Happy Birthday Jim ‘Catfish’ Hunter!!!

Today we celebrate the birthday of Jim ‘Catfish’ Hunter.

Hunter’s Hall of Fame resume includes a 224-166 record.  Catfish pitched for 15 seasons in the big leagues and was an 8-time All-Star.  He won the Cy Young award in 1974 when he went 25-12 with a 2.49 ERA.  Catfish won 5 World Series rings – 3 with the Oakland A’s and 2 with the New York Yankees.

Happy Birthday ‘Catfish’!!!

Ron Santo ‘Fab Five’ – Card #2 – 1965 Topps

Ron Santo ‘Fab Five’ – Card #2 – 1965 Topps

Now that my Ron Santo collection is complete, it is time to show of my favorite five cards from the set.

Card #2 – 1965 Topps.

Man this card just screams vintage!

Probably my favorite set from the 1960’s, I really enjoy the simple, yet perfectly baseball themed design of the 1965 Topps set.

The team banner adds a great 3-D look to the card, while not taking away from the great, and large photo of the featured player.

And the Red outline works perfectly with the Cubs’ colors too!

Happy Birthday Jim ‘Catfish’ Hunter!!!

Happy Birthday Jim ‘Catfish’ Hunter!!!

Jim Hunter would have turned 65 years old today.

Hunter’s Hall of Fame resume includes a 224-166 record.  Catfish pitched for 15 seasons in the big leagues and was an 8-time All-Star.  He won the Cy Young award in 1974 when he went 25-12 with a 2.49 ERA.  Catfish won 5 World Series rings – 3 with the Oakland A’s and 2 with the New York Yankees.

Happy Birthday ‘Catfish’!!!

Joe Morgan 1965 Topps ROOKIE CARD!!!

Joe Morgan 1965 Topps ROOKIE CARD!!!

This one is long overdue…

I declared my desire to collect all of Joe Morgan’s baseball cards from his playing days more than six months ago.

That is when the wit began.  So, patiently, I waited.  and waited some more.  And then waited even more than that.

That patience finally paid off as I am now the proud owner of a 1965 Topps Joe Morgan rookie card.

Check it out:

In very good condition, I am so happy to finally bring this card into my collection.  When I start new player collections, I try to not let the money a single card may cost deter me from what I am trying to do.  I am trying to pay homage to my favorite players from prior generations so opting to not choose a player because his cards are too costly is not something I let affect my decisions.  Instead, I wait and hunt and seek out the best options.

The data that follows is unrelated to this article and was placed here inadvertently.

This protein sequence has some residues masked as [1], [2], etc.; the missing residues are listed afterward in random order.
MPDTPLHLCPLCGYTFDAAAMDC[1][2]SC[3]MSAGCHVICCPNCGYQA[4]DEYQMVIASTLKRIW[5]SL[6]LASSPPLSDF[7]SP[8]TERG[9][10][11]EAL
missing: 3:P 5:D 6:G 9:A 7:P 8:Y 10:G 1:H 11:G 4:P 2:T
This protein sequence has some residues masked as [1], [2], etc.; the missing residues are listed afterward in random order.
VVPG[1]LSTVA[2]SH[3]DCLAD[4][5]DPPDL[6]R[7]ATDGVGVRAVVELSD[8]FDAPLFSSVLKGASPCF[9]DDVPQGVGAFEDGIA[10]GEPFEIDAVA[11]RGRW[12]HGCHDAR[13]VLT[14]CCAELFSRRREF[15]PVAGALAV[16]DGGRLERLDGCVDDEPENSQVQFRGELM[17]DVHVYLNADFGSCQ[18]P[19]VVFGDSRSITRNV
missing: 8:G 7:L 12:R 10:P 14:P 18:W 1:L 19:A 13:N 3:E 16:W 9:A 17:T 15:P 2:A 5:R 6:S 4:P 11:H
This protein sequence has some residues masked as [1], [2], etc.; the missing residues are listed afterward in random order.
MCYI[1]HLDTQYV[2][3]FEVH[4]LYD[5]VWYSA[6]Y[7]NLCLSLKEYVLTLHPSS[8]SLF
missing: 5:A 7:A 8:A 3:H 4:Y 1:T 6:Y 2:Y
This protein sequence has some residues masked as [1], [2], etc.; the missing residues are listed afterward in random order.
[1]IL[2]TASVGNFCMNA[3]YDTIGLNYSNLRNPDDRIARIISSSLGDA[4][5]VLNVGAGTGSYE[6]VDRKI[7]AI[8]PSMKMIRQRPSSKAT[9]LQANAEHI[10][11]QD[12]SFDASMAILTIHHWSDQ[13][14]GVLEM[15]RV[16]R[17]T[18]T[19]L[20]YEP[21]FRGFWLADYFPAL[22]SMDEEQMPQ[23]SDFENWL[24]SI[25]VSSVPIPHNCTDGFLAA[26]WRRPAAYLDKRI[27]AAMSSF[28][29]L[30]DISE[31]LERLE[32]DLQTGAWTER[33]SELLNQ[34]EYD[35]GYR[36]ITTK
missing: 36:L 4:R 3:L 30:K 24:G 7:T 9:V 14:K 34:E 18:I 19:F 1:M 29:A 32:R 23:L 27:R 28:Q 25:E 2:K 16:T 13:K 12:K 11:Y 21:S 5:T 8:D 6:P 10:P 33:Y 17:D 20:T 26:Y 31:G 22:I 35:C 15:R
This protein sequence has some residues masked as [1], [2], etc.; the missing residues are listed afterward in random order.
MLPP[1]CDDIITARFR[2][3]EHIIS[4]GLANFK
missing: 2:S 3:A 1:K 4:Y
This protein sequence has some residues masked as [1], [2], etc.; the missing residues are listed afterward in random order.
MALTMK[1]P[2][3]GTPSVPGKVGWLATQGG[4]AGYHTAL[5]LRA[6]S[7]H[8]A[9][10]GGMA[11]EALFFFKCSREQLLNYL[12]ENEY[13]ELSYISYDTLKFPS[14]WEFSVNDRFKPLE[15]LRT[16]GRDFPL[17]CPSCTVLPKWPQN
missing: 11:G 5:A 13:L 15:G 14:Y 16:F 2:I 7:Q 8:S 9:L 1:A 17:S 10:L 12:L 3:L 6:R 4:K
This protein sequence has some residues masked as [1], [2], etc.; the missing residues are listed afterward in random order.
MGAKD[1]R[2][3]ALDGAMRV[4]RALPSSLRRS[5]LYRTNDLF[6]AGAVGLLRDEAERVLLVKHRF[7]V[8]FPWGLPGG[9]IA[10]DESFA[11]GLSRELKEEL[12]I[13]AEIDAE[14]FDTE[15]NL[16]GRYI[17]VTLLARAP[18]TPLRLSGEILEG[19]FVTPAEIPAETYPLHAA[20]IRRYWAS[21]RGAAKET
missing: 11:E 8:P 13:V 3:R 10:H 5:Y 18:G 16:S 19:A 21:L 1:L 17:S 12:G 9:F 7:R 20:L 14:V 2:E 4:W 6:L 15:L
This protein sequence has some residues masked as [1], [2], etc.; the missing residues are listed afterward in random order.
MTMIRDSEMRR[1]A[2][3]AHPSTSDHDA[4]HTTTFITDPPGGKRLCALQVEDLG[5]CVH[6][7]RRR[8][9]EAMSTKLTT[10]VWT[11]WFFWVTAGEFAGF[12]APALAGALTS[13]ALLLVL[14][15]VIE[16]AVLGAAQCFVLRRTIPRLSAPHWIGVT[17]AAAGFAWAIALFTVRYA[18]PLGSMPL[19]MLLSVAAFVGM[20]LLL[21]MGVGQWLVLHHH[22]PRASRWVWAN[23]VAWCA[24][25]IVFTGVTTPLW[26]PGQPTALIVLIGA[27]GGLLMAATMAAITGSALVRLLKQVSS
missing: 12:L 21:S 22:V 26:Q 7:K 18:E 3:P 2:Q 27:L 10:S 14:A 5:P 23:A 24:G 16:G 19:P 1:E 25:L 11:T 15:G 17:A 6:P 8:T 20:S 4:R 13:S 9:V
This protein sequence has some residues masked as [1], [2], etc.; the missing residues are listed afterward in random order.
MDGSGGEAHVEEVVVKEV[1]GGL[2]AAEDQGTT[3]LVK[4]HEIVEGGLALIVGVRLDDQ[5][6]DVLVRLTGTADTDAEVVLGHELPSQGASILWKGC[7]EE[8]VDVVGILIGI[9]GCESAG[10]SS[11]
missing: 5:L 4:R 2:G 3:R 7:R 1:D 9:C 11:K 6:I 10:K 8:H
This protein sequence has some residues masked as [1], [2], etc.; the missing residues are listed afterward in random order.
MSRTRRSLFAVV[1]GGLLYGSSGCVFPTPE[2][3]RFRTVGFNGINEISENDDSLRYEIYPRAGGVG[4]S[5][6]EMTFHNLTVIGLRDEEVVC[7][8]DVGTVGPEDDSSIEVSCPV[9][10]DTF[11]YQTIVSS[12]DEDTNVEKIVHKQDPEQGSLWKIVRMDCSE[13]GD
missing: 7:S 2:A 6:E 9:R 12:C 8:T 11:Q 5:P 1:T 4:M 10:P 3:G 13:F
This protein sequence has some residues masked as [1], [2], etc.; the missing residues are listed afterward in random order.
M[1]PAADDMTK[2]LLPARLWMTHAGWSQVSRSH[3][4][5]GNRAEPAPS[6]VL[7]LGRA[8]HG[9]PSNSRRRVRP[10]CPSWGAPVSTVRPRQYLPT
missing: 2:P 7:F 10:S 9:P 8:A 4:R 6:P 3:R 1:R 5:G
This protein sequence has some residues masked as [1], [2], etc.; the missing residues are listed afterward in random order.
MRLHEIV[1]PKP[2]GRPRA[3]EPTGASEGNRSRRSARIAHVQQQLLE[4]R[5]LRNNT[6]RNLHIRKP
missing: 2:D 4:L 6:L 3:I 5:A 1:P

And that is what I did, and now I have a great, possibly the greatest Joe Morgan card for my collection that pays tribute to his magnificent career!!!

Thanks.

‘Same Card, Different Paths’ – Card #47

‘Same Card, Different Paths’ – Card #47

1965 Topps – Card #533 – AKA – ‘The Tug McGraw Rookie Card’

Danny Napoleon – Napoleon’s career spanned just 2 seasons and 80 games.  An outfielder, Napoleon found it hard to break into the Mets’ lineup on a regular basis.  Primarily used as a back-up or replacement in late innings, he only made 142 plate appearances during his playing days.  Napoleon has a career batting average of .162 along with 21 hits, 7 runs scored, and 7 RBI.

Ron Swaboda – A true ‘fan-favorite’, Swaboda’s career lasted 9 years – and all of them were spent in New York.   Splitting time between the Mets and Yankees, Swaboda saw decent success with both teams.  His greatest accomplishment was being part of the 1969 World Champion ‘Amazin Mets’ team.  In that series, Swaboda hit .400 as he collected 6 hits in 15 plate appearances.  He also scored a run, drove in a run, and drew a walk. 

Jim Bethke – Undefeated, clap, clap, clap, clap, clap!!!  Bethke made 25 appearances for the New York Mets during the 1968 season – and he is undefeated with a career record of 2-0!!  Bethke was used as a middle and long reliever, and eve though most of his statistics have inflated numbers, he can always claim to be one of major league baseball’s undefeated  pitchers!!

Tug McGraw – McGraw pitched in the big leagues for 19 seasons.  Splitting time between New York and Philadelphia, McGraw earned a 96-92 record.  Primarily used in relief, McGraw did find himself as a starter from time to time – and he as 5 complete games and 1 shutout to his credit.  McGraw is a 2-time All-star and was on the 1980 World Series winning Phillies.

‘Same Card, Different Paths’ – Card #28

‘Same Card, Different Paths’ – Card #28

1965 Topps – Card #526 – AKA – ‘The Jim “Catfish” Hunter Rookie Card’

Rene Lachemann – Lachemann’s major league career lasted just 3 seasons and 118 games.  A career .210 hitter, Lachemann amassed 59 hits during his playing days including 9 home runs, 9 doubles, 23 runs scored, and 29 RBI.

Johnny Odom – ‘Blue Moon’ Odom enjoyed a 13-season career and was selected as an All-Star during the 1968 and 1969 seasons.  Starting 229 games during his career, Odom retired with a 84-85 record.  He was a member of the Oakland A’s World Series championship teams in 1972, 1973, and 1974.  In those 3 championship match-ups, Odom was 1-1 with a 2.08 ERA in 17 innings pitched.

Skip Lockwood – Lockwood’s career spanned 12 seasons and 5 major league clubs.  A pitcher, Lockwood was used in both starting and relief roles during his playing days.  He has a career record of 57-97 with 68 saves. 

Jim Hunter – Hunter’s Hall of Fame resume includes a 224-166 record.  Catfish pitched for 15 seasons in the big leagues and was an 8-time All-Star.  He won the Cy Young award in 1974 when he went 25-12 with a 2.49 ERA.  Catfish won 5 World Series rings – 3 with the Oakland A’s and 2 with the New York Yankees.